Alice knew then that she was a Seer, one who takes flights of fancy with unseen wings and speaks lies that tell the truth. It is a hard path, but this is her Way.

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June 2021 | Flash Lit Collective | Prompt #8:

Artist: Wesley E Warren
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Bittersweet School Year and Finding a Way to Dream Again

My eldest graduated high school in May. It was a touch bittersweet — the first time we had been back to campus in over a year except for two curbside pick-ups of textbooks. The year began frantically with virtual college tours, SAT preparation, and the crafting of essays for university applications.

At the same time, she floundered in online education. She has an inattention disorder that challenges her to focus. Watching lectures over Zoom or as a pre-recorded video where she followed along with a worksheet was that much harder. Her grades suffered. She began to feel overwhelmed and anxious.

She gradually drifted from feeling connected to the community of her charter school located in another city. Her closest friends were still those from childhood in our hometown and her online art community. Online school felt isolating.

At last one day, in a fit of tearful introspection, she asked, “Mommy, is it OK if I go to community college next year? I don’t feel ready to leave home, and I don’t know what I want to major in, and I want some time to figure out what I want to do with my life. Maybe it’ll save money if I can start university as a sophomore?” Suddenly, we could both see clearly. Without hesitation, I said, “Yes.”

What a relief. No more stressing about the SAT and no more endless college research, applications, and essays. Now we could focus on actual learning and rebuilding her confidence.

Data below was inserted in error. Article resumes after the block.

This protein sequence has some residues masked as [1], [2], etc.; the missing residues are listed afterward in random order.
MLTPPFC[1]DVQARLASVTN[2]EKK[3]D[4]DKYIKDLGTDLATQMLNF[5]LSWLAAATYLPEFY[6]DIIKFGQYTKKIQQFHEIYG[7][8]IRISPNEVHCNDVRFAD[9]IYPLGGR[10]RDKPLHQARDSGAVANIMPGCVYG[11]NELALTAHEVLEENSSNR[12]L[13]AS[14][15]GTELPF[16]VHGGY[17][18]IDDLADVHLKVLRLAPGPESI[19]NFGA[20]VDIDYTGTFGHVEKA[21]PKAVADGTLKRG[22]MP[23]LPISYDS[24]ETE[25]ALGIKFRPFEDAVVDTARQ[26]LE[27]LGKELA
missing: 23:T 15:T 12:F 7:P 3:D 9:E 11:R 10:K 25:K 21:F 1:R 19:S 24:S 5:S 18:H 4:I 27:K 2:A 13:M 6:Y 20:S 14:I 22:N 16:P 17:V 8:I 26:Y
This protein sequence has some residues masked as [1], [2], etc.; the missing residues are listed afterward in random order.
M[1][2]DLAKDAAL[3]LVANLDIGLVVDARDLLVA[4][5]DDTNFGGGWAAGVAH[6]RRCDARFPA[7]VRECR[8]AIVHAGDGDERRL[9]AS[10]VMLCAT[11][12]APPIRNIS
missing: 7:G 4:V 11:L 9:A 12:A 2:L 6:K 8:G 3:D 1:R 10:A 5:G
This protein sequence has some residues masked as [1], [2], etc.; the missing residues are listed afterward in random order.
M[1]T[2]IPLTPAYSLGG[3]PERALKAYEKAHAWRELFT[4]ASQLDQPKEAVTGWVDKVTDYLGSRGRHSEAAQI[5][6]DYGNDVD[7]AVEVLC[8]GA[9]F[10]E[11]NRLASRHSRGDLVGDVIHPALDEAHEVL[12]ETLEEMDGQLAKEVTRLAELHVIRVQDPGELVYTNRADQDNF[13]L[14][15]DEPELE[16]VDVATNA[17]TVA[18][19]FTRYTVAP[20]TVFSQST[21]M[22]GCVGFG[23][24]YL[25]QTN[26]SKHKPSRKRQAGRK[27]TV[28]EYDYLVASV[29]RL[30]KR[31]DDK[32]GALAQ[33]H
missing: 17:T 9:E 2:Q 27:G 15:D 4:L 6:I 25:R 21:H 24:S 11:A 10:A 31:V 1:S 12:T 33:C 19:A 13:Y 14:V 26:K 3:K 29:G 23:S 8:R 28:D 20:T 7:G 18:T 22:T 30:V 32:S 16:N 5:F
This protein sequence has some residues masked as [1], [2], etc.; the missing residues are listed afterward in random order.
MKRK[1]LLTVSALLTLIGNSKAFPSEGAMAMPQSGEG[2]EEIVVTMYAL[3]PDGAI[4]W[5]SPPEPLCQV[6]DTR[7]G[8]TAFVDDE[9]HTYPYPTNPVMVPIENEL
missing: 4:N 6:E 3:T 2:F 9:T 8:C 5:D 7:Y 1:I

I hired an academic coach who didn’t teach specific subjects but instead focused on approaching work, breaking it into manageable pieces, keeping track of deadlines, and staying organized. These are keys to the kingdom of succeeding in any area of life, aren’t they? My daughter’s grades improved.

Also, she began to dream again.  She talked of being entrepreneurial or finding a job, taking a light load of general education, and exploring niche interests ranging from webcomics to doll design. She graduated with 19 units of community college credit. Even with a light load, she can stay on track as a freshman.

I abashedly concede that there’s always that Tiger Mom part of me that wants to push her a little more. When your friends tell you that their children are off to Stanford or Berkeley or to design school in New York, it’s hard not to be a little wistful.https://www.youtube.com/embed/WQuWD2-ERAI?version=3&rel=1&showsearch=0&showinfo=1&iv_load_policy=1&fs=1&hl=en&autohide=2&wmode=transparentHow Asian Parents Flex

But my daughter has always been an inward, dreamy child and can’t be rushed. I’ve learned that pushing her too hard hurts her. A friend advised me to proceed at the pace of love. That’s good advice.

So it was a challenging school year, but there were highlights. She did well in creative writing. When I read her final story, I cried. It was beautiful. It was one of those proud moments when you realize your offspring can exceed anything you will ever achieve. May the road rise up to meet you, Sweetheart.